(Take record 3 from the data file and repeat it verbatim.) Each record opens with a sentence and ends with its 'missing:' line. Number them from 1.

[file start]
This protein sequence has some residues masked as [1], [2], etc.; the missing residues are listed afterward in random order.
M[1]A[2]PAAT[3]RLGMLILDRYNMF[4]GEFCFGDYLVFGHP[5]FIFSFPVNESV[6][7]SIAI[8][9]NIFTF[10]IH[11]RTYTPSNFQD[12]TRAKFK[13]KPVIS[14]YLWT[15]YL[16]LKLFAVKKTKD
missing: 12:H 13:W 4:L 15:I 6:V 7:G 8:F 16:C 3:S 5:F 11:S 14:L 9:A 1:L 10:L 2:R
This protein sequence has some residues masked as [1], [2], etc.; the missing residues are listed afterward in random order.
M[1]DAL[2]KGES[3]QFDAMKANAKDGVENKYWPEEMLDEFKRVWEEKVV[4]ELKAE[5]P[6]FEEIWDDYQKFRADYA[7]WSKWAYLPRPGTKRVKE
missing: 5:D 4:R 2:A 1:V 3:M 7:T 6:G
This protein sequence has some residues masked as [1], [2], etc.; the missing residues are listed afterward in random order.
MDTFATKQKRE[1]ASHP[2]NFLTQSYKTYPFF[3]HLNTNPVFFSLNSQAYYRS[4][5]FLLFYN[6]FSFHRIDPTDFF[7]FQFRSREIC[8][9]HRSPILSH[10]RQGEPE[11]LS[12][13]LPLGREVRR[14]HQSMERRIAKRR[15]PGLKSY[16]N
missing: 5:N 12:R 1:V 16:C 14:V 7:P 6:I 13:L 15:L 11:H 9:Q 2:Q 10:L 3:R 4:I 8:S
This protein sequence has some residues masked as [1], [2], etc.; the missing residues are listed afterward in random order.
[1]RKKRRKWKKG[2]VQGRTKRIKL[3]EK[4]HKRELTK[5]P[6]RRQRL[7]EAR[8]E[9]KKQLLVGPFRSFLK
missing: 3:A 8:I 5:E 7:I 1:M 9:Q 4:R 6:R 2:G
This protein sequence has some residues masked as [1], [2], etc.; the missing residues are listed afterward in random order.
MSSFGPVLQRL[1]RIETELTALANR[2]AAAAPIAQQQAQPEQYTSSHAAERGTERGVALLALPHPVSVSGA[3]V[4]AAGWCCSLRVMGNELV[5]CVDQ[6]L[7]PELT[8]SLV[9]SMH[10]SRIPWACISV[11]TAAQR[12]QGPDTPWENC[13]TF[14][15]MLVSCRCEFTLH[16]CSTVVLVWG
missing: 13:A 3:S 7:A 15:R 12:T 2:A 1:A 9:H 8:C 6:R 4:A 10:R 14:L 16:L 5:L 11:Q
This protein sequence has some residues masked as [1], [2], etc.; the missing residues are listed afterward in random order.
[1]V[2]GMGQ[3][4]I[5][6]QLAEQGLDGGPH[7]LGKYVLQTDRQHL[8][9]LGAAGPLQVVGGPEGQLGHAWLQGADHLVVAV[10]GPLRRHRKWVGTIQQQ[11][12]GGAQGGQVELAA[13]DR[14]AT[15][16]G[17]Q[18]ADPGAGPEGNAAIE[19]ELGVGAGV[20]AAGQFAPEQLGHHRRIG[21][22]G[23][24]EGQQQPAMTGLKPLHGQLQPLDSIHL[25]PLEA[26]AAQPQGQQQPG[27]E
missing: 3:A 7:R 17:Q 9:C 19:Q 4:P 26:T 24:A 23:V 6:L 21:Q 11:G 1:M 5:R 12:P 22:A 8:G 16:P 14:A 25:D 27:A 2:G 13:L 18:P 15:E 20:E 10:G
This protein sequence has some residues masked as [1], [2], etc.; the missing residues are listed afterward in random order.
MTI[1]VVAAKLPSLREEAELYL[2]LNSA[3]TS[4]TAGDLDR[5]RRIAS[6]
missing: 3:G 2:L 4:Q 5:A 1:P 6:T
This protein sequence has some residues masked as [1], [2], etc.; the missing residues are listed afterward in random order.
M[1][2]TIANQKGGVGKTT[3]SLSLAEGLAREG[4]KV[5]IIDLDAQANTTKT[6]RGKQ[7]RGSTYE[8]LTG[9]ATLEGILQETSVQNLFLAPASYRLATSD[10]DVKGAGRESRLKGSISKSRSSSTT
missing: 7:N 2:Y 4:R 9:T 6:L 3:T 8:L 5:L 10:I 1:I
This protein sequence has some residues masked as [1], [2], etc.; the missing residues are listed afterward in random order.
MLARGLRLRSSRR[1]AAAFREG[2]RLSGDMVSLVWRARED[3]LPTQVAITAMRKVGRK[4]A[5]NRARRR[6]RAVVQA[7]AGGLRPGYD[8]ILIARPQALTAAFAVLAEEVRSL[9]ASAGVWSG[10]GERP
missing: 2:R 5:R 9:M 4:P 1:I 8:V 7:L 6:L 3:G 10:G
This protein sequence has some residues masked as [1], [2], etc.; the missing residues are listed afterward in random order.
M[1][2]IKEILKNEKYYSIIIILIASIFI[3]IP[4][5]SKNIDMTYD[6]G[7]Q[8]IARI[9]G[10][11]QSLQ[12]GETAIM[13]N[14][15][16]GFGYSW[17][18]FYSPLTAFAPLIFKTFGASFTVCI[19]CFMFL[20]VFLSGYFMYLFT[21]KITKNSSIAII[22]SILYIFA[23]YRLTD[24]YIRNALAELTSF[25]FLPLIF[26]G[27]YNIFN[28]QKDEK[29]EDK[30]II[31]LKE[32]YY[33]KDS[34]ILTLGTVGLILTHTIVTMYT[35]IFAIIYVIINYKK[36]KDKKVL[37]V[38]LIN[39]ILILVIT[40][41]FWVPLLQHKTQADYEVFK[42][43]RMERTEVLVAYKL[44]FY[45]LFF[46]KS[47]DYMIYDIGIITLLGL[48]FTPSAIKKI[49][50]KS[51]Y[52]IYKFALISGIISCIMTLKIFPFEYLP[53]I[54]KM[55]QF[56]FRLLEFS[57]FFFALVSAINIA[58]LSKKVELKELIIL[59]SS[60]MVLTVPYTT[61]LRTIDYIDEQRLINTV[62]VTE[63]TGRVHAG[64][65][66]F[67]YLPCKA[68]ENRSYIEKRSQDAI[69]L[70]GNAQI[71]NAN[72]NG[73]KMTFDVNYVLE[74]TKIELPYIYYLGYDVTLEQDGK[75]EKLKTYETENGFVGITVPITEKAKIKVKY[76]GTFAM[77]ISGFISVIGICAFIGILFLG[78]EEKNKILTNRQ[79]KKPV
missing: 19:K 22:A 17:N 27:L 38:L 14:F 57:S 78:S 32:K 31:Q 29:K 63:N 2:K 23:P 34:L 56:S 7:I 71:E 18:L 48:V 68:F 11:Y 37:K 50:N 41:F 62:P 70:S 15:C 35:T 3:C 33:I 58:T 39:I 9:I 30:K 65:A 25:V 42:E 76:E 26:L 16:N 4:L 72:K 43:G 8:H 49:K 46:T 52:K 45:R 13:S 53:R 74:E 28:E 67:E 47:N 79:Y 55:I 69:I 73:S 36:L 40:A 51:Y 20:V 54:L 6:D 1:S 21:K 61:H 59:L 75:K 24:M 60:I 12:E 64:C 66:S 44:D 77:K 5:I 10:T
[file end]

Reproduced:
This protein sequence has some residues masked as [1], [2], etc.; the missing residues are listed afterward in random order.
MDTFATKQKRE[1]ASHP[2]NFLTQSYKTYPFF[3]HLNTNPVFFSLNSQAYYRS[4][5]FLLFYN[6]FSFHRIDPTDFF[7]FQFRSREIC[8][9]HRSPILSH[10]RQGEPE[11]LS[12][13]LPLGREVRR[14]HQSMERRIAKRR[15]PGLKSY[16]N
missing: 5:N 12:R 1:V 16:C 14:V 7:P 6:I 13:L 15:L 11:H 9:Q 2:Q 10:L 3:R 4:I 8:S